Wednesday, November 22, 2006

John Calvin on the Greatness of Mary

John Calvin: "It cannot be denied that God in choosing and destining Mary to be the Mother of his Son, granted her the highest honor." ( John Calvin, Calvini Opera [Braunshweig-Berlin, 1863-1900], Volume 45, 348).

This quote comes via a few Roman Catholic webpages (here or here), pointing out Calvin's belief in the "greatness of Mary". Well, thanks, my Roman Catholic friends, for translating this quote from the Latin. Imagine, 45 volumes of Calvin in Latin! (I highly doubt a Roman apologist is reading Calvin in Latin and translating him). But it probably would have been much easier to simply look up the quote in Calvin’s commentaries, which have been in English for many years. 

This quote comes from Calvin’s commentary on the Harmony of the Gospels (vol. 2). The exact reference is Luke 11:27 (page 64 in my version). The context is as follows:

Luke 11:27. Blessed is the womb. By this eulogium the woman intended to magnify the excellence of Christ; for she had no reference to Mary, whom, perhaps, she had never seen. And yet it tends in a high degree to illustrate the glory of Christ, that she pronounces the womb that bore him to be noble and blessed. Nor was the blessing inappropriate, but in strict accordance with the manner of Scripture; for we know that offspring, and particularly when endued with distinguished virtues, is declared to be a remarkable gift of God, preferable to all others. It cannot even be denied that God conferred the highest honor on Mary, by choosing and appointing her to be the mother of his Son. And yet Christ’s reply is so far from assenting to this female voice, that it contains an indirect reproof.

What Calvin says, I know no Protestant would deny. In God’s providence, Mary was chosen to be the mother of Jesus Christ. Indeed, that is a great honor. But note what Calvin went on to say, "And yet Christ’s reply is so far from assenting to this female voice, that it contains an indirect reproof." Calvin goes on to the real point of this text. I have placed in bold text some of the key statements Calvin makes. He says,

"Nay, rather, blessed are they that hear the word of God. We see that Christ treats almost as a matter of indifference that point on which the woman had set a high value. And undoubtedly what she supposed to be Mary’s highest honor was far inferior to the other favors which she had received; for it was of vastly greater importance to be regenerated by the Spirit of God than to conceive Christ, according to the flesh, in her womb; to have Christ living spiritually within her than to suckle him with her breasts. In a word, the highest happiness and glory of the holy Virgin consisted in her being a member of his Son, so that the heavenly Father reckoned her in the number of new creatures.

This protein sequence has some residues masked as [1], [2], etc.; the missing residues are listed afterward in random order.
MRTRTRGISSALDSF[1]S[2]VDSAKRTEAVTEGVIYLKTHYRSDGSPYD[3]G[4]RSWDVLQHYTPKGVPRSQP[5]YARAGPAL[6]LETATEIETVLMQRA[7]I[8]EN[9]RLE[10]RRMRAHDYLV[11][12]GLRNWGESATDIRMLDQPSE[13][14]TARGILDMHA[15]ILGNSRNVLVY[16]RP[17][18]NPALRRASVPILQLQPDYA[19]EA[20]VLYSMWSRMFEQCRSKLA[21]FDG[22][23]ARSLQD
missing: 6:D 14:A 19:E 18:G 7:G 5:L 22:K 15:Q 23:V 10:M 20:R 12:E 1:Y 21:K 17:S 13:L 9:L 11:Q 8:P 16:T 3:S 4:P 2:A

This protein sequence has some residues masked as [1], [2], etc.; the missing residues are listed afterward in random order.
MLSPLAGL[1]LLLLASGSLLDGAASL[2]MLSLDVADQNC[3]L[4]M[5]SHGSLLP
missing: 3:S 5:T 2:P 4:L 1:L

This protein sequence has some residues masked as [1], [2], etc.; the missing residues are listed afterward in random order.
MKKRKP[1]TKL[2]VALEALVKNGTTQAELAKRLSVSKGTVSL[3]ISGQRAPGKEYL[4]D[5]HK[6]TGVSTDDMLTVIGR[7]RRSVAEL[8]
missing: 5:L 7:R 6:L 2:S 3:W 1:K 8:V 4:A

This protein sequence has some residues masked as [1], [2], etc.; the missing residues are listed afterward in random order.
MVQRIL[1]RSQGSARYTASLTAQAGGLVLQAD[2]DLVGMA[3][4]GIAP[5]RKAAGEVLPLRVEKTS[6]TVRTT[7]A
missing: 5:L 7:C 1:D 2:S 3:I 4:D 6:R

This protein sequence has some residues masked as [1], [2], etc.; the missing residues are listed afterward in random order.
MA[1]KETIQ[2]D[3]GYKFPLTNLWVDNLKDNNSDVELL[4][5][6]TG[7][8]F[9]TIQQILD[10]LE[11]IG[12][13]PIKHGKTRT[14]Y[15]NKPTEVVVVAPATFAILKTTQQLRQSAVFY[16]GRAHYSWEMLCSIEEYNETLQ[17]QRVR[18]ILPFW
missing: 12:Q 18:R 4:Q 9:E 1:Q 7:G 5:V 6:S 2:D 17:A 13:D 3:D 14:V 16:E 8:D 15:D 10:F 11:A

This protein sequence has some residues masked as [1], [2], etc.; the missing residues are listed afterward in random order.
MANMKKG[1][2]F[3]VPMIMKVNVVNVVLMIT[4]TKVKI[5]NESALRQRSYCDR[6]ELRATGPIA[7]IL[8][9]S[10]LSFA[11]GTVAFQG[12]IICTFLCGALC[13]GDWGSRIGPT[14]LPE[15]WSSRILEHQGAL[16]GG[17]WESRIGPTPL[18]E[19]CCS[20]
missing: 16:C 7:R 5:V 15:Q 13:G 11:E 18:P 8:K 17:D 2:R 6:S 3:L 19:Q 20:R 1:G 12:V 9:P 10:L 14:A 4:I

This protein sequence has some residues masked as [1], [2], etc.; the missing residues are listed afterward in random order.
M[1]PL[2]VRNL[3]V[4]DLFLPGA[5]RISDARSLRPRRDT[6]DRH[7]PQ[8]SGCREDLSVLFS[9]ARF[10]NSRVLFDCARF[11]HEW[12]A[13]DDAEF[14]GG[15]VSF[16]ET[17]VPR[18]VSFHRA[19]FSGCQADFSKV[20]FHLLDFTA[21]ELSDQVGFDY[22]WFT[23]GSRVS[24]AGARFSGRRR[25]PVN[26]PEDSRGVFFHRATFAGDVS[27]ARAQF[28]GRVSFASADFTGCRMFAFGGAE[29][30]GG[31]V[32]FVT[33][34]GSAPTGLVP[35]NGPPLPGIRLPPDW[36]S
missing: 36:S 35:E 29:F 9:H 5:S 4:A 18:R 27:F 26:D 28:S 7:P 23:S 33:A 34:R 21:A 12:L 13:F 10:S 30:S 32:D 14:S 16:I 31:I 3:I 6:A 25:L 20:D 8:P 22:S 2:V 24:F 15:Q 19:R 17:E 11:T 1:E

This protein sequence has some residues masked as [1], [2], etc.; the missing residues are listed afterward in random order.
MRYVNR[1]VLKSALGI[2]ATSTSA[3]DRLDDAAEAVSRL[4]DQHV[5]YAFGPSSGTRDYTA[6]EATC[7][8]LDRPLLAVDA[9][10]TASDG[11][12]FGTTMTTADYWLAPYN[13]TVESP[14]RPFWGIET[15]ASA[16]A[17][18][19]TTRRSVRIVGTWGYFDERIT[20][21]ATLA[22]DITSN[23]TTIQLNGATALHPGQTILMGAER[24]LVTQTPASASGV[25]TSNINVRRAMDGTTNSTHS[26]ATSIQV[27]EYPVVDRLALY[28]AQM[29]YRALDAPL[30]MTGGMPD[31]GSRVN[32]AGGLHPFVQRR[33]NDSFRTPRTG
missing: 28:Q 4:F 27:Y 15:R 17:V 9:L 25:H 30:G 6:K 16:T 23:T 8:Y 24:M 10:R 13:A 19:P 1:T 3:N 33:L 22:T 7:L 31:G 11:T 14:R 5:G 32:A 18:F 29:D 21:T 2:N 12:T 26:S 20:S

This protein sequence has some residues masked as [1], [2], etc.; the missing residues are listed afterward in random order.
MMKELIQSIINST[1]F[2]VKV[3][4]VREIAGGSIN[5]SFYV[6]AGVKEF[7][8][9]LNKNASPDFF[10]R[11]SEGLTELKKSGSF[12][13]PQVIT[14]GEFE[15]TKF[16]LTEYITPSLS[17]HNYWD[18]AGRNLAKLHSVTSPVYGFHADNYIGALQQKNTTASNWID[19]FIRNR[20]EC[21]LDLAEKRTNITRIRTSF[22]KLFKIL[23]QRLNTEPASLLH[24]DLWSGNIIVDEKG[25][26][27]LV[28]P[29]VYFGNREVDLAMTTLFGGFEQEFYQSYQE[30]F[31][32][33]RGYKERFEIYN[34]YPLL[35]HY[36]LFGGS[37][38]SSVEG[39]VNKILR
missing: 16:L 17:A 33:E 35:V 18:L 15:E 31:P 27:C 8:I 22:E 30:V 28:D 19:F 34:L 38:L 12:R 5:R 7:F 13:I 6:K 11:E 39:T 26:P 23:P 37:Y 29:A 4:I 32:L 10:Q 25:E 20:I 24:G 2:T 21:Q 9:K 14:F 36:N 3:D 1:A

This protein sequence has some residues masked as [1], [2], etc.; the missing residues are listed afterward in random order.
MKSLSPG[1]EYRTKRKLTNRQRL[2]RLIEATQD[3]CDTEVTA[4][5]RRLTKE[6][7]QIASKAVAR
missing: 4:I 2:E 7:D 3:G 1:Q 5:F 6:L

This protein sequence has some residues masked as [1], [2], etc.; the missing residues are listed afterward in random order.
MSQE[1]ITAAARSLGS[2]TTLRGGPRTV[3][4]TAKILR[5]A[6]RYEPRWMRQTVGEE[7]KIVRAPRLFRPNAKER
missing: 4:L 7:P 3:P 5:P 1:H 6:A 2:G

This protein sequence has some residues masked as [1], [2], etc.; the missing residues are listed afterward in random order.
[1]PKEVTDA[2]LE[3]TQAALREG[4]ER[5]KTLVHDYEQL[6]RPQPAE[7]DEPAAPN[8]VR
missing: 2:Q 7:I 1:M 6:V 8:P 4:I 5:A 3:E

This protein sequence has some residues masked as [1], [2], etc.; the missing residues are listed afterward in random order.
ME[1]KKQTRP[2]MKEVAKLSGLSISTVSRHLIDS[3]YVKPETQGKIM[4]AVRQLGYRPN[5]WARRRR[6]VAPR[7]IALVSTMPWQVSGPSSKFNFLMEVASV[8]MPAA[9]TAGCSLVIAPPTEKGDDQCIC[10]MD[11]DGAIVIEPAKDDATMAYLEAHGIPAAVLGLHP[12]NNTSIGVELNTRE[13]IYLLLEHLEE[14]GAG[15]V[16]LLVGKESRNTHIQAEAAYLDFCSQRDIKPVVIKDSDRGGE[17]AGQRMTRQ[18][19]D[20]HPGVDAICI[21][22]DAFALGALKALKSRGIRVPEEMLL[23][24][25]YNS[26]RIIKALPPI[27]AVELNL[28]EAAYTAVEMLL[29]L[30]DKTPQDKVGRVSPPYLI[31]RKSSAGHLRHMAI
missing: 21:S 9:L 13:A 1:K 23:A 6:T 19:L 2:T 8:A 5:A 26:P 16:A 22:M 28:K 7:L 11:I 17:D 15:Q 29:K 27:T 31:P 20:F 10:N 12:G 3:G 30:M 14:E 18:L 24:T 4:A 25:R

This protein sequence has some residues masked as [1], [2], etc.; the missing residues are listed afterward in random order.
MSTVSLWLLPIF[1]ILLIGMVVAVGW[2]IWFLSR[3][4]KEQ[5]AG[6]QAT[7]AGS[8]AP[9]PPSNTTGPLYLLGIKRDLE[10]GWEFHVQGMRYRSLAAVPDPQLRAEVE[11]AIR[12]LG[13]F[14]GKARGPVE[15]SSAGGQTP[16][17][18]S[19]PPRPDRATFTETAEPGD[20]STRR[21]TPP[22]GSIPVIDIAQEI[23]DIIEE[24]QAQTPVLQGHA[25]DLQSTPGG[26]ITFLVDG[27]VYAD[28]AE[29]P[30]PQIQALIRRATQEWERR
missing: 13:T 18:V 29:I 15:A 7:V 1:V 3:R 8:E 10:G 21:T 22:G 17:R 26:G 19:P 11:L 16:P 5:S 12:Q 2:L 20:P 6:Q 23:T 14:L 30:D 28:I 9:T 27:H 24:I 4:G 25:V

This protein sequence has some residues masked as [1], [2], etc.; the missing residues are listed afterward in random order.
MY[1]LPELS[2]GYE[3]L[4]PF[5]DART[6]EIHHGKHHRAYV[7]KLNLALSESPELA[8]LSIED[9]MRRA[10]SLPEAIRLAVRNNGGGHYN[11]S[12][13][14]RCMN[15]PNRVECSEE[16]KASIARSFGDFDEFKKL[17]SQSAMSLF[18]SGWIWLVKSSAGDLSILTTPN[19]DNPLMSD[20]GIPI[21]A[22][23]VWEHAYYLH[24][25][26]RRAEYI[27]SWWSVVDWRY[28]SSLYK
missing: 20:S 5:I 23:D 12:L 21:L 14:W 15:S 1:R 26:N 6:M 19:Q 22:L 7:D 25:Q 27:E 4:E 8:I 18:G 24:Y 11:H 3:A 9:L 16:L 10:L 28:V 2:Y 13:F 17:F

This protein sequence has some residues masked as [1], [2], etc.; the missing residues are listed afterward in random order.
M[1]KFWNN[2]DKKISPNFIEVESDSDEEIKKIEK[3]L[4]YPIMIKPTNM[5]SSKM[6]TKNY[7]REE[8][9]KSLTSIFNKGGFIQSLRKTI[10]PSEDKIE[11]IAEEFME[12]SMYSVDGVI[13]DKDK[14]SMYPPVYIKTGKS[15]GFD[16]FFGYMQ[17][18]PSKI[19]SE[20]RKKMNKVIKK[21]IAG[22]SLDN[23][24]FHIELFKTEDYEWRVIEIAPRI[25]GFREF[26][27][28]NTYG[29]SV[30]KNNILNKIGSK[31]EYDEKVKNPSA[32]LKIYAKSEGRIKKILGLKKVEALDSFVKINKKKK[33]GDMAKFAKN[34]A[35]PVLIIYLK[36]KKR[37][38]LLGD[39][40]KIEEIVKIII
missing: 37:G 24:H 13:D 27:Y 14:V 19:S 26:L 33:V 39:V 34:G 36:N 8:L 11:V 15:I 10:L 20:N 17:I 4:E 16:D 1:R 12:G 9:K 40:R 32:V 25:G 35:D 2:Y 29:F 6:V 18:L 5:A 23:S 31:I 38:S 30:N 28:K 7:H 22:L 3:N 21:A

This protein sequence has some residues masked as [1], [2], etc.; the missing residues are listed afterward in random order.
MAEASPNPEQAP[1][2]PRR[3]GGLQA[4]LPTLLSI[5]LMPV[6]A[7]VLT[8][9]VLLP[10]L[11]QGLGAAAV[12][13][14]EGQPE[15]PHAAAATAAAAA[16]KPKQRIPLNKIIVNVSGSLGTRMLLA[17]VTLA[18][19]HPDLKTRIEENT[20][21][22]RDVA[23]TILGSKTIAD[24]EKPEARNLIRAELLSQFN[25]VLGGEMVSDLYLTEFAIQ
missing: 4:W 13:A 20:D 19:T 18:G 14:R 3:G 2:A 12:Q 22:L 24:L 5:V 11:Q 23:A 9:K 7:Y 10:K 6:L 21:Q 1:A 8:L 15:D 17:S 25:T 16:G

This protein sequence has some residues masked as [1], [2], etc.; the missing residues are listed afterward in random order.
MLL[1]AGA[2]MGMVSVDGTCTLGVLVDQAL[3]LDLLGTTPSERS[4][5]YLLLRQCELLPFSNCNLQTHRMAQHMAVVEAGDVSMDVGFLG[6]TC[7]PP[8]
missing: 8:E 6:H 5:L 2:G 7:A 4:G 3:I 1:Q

In my opinion, however, it was for another reason, and with a view to another object, that Christ now corrected the saying of the woman. It was because men are commonly chargeable with neglecting even those gifts of God, on which they gaze with astonishment, and bestow the highest praise. This woman, in applauding Christ, had left out what was of the very highest consequence, that in him salvation is exhibited to all; and, therefore, it was a feeble commendation, that made no mention of his grace and power, which is extended to all. Christ justly claims for himself another kind of praise, not that his mother alone is reckoned blessed, but that he brings to us all perfect and eternal happiness. We never form a just estimate of the excellence of Christ, till we consider for what purpose he was given to us by the Father, and perceive the benefits which he has brought to us, so that we who are wretched in ourselves may become happy in him. But why does he say nothing about himself, and mention only the word of God? It is because in this way he opens to us all his treasures; for without the word he has no intercourse with us, nor we with him. Communicating himself to us by the word, he rightly and properly calls us to hear and keep it, that by faith he may become ours."

So, in Calvin’s estimate, though it was an “honor” for Mary to bear Christ Jesus, much more important was that she was given spiritual life by our Lord. In fact all of us are blessed if we are given spiritual life by Jesus.


Alexander Wrinkle said...

Everything said here involving Mary is not completely against with the Catholic Church's teachings. Mary's body parts are not merely blessed due to the Holy Spirit as Christ explains to the one in the crowd. The womb is not blessed, her breasts are not blessed. The Hail Mary prayer says "blessed is the fruit of your womb, Jesus."

Christ said "those who hear the word of God and keep it" (some variation with translations). This obviously means that Mary's hearing of the commands of God and her actions in accordance with it are what has made her God's most loyal servant.

As St. Jerome said, I believe, that Eve's disobedience tied the knot of sin, but Mary's obedience to God untied the knot.

James Swan said...

Everything said here involving Mary is not completely against with the Catholic Church's teachings

Hi Alexander,

This old blog entry was directed to the defenders of Rome who say that Calvin Mariology was "Roman Catholic" and Protestants should follow Calvin on Mary. As I stated, what Calvin says, I know no Protestant would deny.